Yesterday T-Mobile COO Mike Sievert teased that a big announcement was imminent, and now we know exactly what he was hinting at.
Digits is a new service from T-Mobile that lets you use the same phone number across devices. This means that you can use the same number across multiple internet-connected devices, including phones, tablets, PCs, and smartwatches, and your calls and texts will appear from the same number.
Digits will also let you use multiple numbers on the same device, with the goal of killing the need to carry a work phone and a personal phone.
What’s notable is that Digits works on non-T-Mobile devices and even on devices that aren’t on T-Mobile’s network. Once you log in, you’ll be able to make calls using your digits. If you’re not on the T-Mo network, your calls will be treated as data. All that you’ll need is a T-Mobile phone number and postpaid account.
Digits is built in to Samsung’s latest smartphones, including the Galaxy Note 5, Galaxy S6, Galaxy S6 edge, Galaxy S6 edge+, Galaxy S7, and Galaxy S7 edge. T-Mobile is working other device makers to integrate Digits support into their devices.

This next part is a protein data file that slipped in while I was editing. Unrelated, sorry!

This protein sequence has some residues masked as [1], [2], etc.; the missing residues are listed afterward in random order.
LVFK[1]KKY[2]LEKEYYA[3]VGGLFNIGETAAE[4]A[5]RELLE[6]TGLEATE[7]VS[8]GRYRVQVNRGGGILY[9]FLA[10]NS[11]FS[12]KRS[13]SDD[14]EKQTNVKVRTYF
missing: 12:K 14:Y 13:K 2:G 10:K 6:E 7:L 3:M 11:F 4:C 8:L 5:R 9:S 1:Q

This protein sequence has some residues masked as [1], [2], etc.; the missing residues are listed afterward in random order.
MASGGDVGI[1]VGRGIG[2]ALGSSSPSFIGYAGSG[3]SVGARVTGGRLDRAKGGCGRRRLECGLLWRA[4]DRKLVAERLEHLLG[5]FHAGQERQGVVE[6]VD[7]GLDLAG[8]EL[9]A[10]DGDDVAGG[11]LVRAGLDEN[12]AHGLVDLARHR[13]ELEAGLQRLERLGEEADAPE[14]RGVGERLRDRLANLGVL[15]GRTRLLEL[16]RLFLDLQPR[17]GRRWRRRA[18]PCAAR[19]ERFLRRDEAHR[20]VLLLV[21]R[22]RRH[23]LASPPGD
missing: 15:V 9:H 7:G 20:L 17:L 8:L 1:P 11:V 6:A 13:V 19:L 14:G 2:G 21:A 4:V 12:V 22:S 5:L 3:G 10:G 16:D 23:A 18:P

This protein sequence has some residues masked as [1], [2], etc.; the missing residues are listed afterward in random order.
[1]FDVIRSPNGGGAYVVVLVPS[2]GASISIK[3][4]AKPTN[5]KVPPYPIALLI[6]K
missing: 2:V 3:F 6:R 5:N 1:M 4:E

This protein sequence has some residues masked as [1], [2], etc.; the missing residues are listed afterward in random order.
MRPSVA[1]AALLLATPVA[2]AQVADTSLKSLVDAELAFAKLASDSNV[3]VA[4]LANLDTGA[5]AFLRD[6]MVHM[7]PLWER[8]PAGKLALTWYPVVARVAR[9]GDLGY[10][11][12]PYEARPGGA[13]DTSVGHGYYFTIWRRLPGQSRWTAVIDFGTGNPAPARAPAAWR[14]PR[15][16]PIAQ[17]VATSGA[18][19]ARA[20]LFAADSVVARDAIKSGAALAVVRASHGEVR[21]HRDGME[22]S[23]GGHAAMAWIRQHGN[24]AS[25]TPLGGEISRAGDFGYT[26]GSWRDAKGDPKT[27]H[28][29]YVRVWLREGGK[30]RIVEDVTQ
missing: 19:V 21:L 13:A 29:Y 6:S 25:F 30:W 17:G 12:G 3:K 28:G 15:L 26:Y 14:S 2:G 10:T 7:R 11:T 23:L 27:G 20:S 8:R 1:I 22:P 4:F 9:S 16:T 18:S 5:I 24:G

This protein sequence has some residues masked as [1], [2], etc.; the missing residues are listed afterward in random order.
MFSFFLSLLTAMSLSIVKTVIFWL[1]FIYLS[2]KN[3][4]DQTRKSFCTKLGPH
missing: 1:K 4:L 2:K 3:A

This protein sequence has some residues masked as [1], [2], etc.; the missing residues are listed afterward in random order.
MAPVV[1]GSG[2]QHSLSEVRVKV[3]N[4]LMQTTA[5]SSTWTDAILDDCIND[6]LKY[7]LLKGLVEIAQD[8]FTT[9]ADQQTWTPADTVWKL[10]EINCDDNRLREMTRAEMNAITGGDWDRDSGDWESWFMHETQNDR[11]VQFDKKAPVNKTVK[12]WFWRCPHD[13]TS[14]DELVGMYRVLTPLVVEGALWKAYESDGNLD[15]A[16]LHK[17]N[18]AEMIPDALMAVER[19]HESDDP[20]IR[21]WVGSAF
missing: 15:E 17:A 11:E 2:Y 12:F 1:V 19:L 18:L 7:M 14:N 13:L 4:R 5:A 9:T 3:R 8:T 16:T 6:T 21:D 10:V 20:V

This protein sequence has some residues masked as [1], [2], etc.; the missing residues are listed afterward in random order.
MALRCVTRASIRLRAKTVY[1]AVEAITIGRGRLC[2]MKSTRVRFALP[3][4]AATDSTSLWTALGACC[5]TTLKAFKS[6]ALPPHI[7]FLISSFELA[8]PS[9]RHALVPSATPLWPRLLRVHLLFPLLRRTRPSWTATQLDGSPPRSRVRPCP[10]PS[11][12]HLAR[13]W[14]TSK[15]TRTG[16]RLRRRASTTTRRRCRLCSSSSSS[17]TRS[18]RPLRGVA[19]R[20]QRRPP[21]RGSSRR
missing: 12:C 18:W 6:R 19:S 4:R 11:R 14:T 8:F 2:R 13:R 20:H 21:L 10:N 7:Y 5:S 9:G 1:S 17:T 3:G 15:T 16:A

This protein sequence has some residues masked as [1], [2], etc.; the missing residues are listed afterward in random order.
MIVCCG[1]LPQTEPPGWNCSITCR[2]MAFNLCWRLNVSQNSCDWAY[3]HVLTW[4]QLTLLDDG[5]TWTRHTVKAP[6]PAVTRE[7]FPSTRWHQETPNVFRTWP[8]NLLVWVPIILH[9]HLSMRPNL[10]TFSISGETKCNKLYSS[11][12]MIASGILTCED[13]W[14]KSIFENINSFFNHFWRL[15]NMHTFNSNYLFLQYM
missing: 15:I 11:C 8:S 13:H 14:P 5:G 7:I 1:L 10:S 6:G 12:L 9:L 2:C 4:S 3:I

You can also access your Digits through the dedicated apps on Android and iOS, as well as through your browser on a PC or Mac. No matter which device you’re on, you’ll see your call log, messages, contacts, and voicemail.
Digits is launching today in beta, and you can register to try it out. To do so, you’ll need to be a postpaid customer with a Simple Choice or T-Mobile One account in good standing. During the beta, you’ll be able to put your Digits on up to five devices, and you can use up to five Digits on a single device.
T-Mobile plans to fully launch Digits in early 2017, but there’s no word yet how much it’ll cost when it rolls out.
It was more than one year ago that T-Mobile revealed that it was working on a solution that’d let you use one phone number across devices, but T-Mo didn’t say much about the offering since then. Many folks have been wondering what was going on, and now we know.
Digits could be useful for a lot of people, including folks with a personal phone and a business device, business owners with employees, or regular consumers that want to have access to their calls and messages on a computer or smartwatch in addition to their smartphone. What will be interesting is seeing how much T-Mo charges for Digits when it launches in full, and if that price is low enough to convince regular consumers to sign up.
What do you think of Digits? Are you going to register for the beta?